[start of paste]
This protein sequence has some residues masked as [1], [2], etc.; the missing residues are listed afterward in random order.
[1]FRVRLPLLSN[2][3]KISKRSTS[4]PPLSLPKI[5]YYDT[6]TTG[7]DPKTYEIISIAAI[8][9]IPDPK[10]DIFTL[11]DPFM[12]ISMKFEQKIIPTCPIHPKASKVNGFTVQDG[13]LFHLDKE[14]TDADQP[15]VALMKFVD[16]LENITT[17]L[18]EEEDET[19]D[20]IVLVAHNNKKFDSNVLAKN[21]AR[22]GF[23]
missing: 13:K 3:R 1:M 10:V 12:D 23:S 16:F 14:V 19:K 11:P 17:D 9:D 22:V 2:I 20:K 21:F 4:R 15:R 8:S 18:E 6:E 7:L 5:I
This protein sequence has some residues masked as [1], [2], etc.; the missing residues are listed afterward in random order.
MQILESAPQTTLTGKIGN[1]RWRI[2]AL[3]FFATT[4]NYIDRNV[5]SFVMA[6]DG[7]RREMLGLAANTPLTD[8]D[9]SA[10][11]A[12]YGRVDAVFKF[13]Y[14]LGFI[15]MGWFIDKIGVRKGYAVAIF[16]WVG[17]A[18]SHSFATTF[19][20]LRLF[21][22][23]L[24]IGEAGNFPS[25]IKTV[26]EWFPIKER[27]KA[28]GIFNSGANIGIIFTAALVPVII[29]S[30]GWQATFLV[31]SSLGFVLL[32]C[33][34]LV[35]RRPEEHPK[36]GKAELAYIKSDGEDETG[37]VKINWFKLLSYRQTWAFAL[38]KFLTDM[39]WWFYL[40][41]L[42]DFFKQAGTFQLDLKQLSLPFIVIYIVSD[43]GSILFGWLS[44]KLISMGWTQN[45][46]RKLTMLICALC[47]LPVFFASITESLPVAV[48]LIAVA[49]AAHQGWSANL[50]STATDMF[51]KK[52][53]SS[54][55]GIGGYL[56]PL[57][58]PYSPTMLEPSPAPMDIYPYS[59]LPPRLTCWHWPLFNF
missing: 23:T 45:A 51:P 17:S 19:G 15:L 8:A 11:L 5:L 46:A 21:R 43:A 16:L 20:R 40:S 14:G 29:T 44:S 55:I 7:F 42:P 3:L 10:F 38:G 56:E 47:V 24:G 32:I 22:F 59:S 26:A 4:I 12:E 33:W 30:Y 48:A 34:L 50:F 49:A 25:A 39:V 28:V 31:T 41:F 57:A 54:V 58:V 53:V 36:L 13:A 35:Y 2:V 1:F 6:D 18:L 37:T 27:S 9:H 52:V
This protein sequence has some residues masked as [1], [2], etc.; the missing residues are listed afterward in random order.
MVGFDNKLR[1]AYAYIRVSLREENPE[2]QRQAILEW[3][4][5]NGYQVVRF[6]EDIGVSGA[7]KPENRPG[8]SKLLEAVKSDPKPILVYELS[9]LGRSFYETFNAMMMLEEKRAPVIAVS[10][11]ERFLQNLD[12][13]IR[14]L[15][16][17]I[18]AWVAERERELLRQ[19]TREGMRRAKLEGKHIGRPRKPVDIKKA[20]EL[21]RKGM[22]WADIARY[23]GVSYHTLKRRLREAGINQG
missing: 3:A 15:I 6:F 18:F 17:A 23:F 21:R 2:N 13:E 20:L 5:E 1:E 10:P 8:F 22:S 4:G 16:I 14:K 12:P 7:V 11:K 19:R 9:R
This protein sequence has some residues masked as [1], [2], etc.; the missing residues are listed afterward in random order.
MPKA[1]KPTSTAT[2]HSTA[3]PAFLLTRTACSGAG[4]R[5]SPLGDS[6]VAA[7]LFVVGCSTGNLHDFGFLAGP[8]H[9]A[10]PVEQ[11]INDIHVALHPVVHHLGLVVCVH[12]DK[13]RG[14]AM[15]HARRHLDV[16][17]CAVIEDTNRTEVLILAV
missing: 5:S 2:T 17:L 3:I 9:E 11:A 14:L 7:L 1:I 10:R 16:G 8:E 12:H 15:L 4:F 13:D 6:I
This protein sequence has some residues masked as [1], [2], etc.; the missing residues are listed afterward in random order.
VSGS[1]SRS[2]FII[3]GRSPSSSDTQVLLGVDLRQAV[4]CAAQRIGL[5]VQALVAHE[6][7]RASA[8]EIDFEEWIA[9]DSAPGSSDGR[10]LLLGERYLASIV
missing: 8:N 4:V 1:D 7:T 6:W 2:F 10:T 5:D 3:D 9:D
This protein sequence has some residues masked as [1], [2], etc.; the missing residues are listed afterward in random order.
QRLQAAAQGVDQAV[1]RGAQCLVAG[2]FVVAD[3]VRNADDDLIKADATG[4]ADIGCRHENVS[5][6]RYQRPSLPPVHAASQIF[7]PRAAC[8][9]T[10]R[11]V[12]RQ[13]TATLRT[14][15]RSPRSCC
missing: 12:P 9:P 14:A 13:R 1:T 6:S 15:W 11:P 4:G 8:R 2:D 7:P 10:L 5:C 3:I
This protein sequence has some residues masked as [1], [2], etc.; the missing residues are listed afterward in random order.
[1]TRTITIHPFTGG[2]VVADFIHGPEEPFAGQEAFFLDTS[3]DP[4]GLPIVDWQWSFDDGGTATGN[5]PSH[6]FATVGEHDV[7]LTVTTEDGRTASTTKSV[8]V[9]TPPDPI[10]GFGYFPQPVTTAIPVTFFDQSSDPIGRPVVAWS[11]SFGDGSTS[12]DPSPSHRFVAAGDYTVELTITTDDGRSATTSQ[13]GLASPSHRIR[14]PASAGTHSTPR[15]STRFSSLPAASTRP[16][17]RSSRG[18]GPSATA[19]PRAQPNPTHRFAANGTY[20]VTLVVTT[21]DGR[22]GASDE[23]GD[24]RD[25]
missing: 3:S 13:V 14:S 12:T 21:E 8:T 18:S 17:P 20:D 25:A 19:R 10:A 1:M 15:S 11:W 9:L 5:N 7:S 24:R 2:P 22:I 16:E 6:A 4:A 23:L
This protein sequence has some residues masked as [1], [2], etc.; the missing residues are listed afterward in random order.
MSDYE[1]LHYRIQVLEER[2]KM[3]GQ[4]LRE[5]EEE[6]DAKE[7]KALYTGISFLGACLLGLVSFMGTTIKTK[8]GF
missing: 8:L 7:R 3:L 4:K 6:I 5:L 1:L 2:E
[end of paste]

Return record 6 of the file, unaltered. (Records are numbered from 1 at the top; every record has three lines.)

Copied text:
This protein sequence has some residues masked as [1], [2], etc.; the missing residues are listed afterward in random order.
QRLQAAAQGVDQAV[1]RGAQCLVAG[2]FVVAD[3]VRNADDDLIKADATG[4]ADIGCRHENVS[5][6]RYQRPSLPPVHAASQIF[7]PRAAC[8][9]T[10]R[11]V[12]RQ[13]TATLRT[14][15]RSPRSCC
missing: 12:P 9:P 14:A 13:R 1:T 6:S 15:W 11:P 4:G 8:R 2:D 7:P 10:L 5:C 3:I